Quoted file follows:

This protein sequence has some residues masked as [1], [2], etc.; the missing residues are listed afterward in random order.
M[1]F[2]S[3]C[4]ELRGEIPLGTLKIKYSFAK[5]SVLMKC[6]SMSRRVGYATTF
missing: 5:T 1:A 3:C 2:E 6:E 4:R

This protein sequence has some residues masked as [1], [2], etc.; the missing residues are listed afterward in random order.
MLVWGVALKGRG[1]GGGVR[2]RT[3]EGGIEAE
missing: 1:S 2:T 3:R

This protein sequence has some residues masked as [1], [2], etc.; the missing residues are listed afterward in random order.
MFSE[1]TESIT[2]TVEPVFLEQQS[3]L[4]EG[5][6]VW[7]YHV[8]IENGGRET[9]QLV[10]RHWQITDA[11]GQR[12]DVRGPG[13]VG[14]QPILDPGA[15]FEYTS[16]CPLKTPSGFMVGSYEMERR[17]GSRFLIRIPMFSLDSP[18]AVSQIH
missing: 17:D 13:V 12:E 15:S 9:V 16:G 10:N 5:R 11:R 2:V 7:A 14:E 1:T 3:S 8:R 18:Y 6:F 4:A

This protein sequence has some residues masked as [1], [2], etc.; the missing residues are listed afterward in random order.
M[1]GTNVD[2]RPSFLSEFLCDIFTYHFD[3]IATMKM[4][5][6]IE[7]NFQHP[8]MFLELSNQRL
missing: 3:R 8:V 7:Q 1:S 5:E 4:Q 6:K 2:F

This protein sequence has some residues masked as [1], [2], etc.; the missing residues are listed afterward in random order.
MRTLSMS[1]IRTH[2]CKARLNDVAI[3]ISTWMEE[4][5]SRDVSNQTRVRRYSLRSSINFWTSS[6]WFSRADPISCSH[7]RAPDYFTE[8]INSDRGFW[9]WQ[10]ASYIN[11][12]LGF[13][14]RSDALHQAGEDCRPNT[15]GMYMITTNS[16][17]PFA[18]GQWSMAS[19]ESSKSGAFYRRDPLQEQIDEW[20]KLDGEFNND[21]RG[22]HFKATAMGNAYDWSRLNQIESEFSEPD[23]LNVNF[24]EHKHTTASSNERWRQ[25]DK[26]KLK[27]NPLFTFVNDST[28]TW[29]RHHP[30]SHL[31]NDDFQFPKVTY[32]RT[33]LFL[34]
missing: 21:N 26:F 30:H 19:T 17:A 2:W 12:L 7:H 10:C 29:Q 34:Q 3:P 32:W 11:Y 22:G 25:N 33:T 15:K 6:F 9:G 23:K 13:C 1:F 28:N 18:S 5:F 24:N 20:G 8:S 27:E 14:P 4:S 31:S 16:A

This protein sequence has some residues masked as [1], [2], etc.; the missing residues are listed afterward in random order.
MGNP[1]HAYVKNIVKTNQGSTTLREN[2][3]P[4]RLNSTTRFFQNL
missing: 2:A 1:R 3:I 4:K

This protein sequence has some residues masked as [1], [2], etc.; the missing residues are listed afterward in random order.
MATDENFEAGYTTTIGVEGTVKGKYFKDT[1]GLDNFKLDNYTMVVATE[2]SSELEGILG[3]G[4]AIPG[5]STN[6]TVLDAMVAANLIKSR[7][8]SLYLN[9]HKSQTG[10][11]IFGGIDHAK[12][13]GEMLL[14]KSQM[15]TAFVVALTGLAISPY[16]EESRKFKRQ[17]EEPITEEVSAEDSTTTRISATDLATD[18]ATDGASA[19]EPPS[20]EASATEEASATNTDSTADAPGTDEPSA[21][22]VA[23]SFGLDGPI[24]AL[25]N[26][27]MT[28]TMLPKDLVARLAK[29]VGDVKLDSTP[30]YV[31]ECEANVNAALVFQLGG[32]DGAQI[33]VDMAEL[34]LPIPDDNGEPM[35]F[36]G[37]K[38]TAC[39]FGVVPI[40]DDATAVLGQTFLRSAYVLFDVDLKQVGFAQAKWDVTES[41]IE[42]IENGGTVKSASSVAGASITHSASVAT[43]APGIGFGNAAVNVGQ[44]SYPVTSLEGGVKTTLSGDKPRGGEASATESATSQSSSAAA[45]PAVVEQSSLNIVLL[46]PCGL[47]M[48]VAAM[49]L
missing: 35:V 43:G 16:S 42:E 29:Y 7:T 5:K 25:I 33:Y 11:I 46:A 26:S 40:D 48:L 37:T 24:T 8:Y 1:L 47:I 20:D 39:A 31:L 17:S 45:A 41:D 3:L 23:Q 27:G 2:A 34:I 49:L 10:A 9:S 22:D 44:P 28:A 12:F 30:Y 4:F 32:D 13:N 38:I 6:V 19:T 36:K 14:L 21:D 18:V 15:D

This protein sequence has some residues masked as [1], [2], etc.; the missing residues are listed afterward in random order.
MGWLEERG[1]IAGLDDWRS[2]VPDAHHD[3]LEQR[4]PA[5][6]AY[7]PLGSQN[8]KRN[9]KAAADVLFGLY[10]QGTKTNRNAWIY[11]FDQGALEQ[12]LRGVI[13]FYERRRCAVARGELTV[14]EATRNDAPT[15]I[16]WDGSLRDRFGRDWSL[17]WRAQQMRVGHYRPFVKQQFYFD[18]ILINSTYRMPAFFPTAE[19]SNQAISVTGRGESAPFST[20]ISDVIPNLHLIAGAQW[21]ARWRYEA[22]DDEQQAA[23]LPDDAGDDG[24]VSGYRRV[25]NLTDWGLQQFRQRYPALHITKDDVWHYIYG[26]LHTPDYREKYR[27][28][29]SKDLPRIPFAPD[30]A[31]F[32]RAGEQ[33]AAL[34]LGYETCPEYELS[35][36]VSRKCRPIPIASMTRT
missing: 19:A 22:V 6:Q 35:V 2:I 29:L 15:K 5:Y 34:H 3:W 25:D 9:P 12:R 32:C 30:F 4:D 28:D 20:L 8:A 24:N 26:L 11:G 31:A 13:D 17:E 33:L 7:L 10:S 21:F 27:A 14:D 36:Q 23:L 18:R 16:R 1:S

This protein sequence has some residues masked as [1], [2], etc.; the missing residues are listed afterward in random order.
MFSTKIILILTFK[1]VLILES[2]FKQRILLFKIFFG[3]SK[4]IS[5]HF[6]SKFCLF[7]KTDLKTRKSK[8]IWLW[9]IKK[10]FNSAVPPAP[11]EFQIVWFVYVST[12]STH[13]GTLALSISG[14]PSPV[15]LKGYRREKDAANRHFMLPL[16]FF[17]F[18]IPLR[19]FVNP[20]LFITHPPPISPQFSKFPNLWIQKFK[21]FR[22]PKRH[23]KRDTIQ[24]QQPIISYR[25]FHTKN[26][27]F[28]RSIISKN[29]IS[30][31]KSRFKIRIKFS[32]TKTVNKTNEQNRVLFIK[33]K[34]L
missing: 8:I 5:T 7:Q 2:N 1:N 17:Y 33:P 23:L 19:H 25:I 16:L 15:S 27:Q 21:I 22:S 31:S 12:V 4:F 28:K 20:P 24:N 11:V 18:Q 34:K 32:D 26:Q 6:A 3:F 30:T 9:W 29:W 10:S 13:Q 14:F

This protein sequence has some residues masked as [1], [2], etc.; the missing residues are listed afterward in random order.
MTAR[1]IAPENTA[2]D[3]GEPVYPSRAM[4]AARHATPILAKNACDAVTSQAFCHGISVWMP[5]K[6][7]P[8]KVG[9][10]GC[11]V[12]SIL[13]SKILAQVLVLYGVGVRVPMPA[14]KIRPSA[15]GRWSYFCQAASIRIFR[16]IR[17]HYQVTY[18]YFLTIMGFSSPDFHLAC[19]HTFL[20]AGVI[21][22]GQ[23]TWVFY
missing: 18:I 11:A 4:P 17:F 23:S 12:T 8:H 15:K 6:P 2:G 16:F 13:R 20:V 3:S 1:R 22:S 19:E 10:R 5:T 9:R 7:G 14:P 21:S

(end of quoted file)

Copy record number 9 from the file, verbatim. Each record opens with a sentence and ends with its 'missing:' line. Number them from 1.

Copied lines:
This protein sequence has some residues masked as [1], [2], etc.; the missing residues are listed afterward in random order.
MFSTKIILILTFK[1]VLILES[2]FKQRILLFKIFFG[3]SK[4]IS[5]HF[6]SKFCLF[7]KTDLKTRKSK[8]IWLW[9]IKK[10]FNSAVPPAP[11]EFQIVWFVYVST[12]STH[13]GTLALSISG[14]PSPV[15]LKGYRREKDAANRHFMLPL[16]FF[17]F[18]IPLR[19]FVNP[20]LFITHPPPISPQFSKFPNLWIQKFK[21]FR[22]PKRH[23]KRDTIQ[24]QQPIISYR[25]FHTKN[26][27]F[28]RSIISKN[29]IS[30][31]KSRFKIRIKFS[32]TKTVNKTNEQNRVLFIK[33]K[34]L
missing: 8:I 5:T 7:Q 2:N 1:N 17:Y 33:P 23:L 19:H 25:I 16:L 15:S 27:Q 21:I 22:S 31:S 12:V 4:F 28:K 20:P 24:N 11:V 18:Q 34:K 32:D 26:Q 6:A 3:F 30:T 9:W 29:W 10:S 13:Q 14:F